Voting in this year’s Nov. 3 election may be a little intimidating.
At the onset of the pandemic in mid-March, it became clear our election process would take a hit. As if the pressures of coming to a decision on all the candidates and propositions weren’t enough, now voters have to confront all sorts of new procedural hurdles designed to keep them safe from the coronavirus.
That’s why inewsource has made voter education a priority this year, including answering questions you send our way.
Q: How can I tell whether the special drop boxes in the local libraries and other locations are legitimate?
A: Any drop boxes at local libraries are indeed legitimate. You can tell this because the county registrar’s office has an official list of all its ballot drop-off locations, many of which are public libraries.
So far, there have been no reports in San Diego County of non-official drop-off locations, like those that have been set up by the state Republican Party in other parts of the state. Also, if you’re at all concerned about your ballot getting to the registrar’s office, you can sign up for notifications about your ballot’s status on this state-run site. It will send you texts and emails, including when your ballot reaches the registrar’s office and when it’s been counted.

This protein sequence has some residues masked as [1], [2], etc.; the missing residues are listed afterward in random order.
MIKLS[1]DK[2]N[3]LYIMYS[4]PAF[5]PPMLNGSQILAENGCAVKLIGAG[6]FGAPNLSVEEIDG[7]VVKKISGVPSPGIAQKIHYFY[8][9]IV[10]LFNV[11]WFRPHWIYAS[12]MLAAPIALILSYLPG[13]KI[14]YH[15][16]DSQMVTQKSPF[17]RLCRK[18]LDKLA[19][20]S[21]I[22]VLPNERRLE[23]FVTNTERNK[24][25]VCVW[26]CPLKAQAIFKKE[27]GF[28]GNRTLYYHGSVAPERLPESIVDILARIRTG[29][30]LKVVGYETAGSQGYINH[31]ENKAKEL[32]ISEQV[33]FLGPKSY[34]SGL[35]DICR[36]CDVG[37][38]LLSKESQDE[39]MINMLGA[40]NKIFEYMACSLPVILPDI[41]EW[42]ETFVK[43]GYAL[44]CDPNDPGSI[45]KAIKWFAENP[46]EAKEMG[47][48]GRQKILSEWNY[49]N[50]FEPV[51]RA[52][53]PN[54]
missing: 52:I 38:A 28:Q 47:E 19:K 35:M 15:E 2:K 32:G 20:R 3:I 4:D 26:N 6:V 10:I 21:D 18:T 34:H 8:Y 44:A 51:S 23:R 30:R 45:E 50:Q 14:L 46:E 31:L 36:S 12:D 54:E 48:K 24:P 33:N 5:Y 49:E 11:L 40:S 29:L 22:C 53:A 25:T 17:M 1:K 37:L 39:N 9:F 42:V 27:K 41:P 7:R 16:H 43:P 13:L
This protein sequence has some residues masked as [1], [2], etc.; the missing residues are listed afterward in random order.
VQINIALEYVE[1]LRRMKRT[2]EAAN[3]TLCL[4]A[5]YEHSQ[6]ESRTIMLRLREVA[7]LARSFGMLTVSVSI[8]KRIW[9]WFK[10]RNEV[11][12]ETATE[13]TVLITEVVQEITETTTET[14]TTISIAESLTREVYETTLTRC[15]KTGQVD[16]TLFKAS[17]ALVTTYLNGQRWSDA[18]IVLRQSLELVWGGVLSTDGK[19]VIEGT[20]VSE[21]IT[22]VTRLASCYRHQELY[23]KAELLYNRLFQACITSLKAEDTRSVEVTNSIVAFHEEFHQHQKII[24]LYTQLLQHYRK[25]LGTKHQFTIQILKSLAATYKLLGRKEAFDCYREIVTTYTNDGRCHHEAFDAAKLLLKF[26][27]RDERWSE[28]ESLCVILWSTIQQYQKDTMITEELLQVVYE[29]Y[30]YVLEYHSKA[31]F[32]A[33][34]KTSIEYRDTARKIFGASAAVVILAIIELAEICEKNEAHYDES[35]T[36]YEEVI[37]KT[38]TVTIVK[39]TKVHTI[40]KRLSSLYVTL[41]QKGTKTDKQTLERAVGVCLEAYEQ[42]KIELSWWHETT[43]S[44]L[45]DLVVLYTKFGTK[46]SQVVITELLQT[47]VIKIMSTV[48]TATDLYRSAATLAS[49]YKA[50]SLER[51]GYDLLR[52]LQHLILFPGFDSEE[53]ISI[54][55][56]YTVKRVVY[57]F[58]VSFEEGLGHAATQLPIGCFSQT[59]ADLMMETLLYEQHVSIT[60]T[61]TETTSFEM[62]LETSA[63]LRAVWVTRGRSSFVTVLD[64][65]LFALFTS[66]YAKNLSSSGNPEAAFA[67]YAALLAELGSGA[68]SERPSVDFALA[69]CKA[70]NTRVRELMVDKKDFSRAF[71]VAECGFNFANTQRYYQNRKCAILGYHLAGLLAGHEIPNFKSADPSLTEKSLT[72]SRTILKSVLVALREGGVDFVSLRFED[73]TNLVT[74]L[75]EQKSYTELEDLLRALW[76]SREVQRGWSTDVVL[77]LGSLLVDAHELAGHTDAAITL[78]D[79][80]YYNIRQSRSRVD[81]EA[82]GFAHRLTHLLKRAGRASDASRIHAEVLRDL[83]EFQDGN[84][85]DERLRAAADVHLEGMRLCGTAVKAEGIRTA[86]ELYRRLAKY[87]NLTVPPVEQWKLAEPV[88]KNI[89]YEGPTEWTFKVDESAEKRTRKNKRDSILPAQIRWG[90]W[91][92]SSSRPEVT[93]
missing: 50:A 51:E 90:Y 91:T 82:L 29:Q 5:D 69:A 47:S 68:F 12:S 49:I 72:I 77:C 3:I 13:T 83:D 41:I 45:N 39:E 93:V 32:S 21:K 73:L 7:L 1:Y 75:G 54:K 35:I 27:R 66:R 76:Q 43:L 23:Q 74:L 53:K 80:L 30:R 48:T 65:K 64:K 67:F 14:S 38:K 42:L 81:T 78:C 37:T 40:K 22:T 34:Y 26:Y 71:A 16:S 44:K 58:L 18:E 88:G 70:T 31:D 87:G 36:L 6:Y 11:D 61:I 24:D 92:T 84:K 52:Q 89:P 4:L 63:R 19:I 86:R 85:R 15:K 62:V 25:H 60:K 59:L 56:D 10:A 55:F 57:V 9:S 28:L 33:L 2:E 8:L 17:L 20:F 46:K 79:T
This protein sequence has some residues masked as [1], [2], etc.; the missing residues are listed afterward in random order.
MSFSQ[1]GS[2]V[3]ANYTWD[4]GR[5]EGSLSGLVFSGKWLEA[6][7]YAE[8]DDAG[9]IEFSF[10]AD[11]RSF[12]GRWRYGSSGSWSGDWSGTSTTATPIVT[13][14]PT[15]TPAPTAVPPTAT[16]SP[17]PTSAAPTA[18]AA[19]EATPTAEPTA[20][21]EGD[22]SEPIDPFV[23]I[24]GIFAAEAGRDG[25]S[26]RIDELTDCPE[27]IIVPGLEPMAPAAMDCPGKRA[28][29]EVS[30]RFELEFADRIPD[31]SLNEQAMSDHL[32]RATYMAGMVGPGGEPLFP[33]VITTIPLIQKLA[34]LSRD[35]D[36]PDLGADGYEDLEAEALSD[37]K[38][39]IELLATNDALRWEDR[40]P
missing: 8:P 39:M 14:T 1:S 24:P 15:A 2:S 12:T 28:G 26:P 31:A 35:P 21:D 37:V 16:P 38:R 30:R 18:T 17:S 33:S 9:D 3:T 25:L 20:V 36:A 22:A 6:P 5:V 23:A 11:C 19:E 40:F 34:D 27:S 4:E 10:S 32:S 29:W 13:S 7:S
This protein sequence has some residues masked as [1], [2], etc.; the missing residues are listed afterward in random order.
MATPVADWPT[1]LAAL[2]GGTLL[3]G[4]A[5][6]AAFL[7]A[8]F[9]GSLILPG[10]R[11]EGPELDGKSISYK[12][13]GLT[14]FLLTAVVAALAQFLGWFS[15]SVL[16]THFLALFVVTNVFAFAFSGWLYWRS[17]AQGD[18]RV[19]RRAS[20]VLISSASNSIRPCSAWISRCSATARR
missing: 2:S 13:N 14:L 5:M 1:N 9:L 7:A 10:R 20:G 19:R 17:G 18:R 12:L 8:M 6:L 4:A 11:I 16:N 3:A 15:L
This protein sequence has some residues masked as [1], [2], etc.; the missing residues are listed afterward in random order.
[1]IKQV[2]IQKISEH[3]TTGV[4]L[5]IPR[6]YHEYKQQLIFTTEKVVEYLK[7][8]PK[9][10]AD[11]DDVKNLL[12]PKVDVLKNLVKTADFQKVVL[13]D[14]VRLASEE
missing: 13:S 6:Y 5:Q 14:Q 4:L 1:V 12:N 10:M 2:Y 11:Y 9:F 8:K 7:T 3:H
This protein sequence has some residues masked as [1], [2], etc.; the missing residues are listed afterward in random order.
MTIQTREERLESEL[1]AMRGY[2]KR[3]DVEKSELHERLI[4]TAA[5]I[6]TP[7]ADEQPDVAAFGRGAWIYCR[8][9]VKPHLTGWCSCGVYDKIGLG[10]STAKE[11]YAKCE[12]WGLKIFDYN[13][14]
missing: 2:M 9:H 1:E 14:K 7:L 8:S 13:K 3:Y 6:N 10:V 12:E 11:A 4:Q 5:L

Q: I saw something on the news about a new process for mail ballots. I don’t want to fill out anything, and I never vote by mail. I vote in person. Can I still do that?
A: Yes. You can still vote in person and don’t need to fill out a mail ballot. Through Election Day, the registrar’s office is open for in-person voting from 8 a.m. to 5 p.m, Mondays through Fridays; 8 a.m. to 5 p.m., Saturday, Oct. 31, and Sunday, Nov. 1; and 7 a.m. to 8 p.m. on Tuesday, Nov. 3.
This year, the county’s 235 polling locations also will be open for in-person voting from 8 a.m. to 5 p.m. on Saturday, Oct. 31, through Monday, Nov. 2. On Tuesday, Nov. 3, they will be open from 7 a.m. to 8 p.m.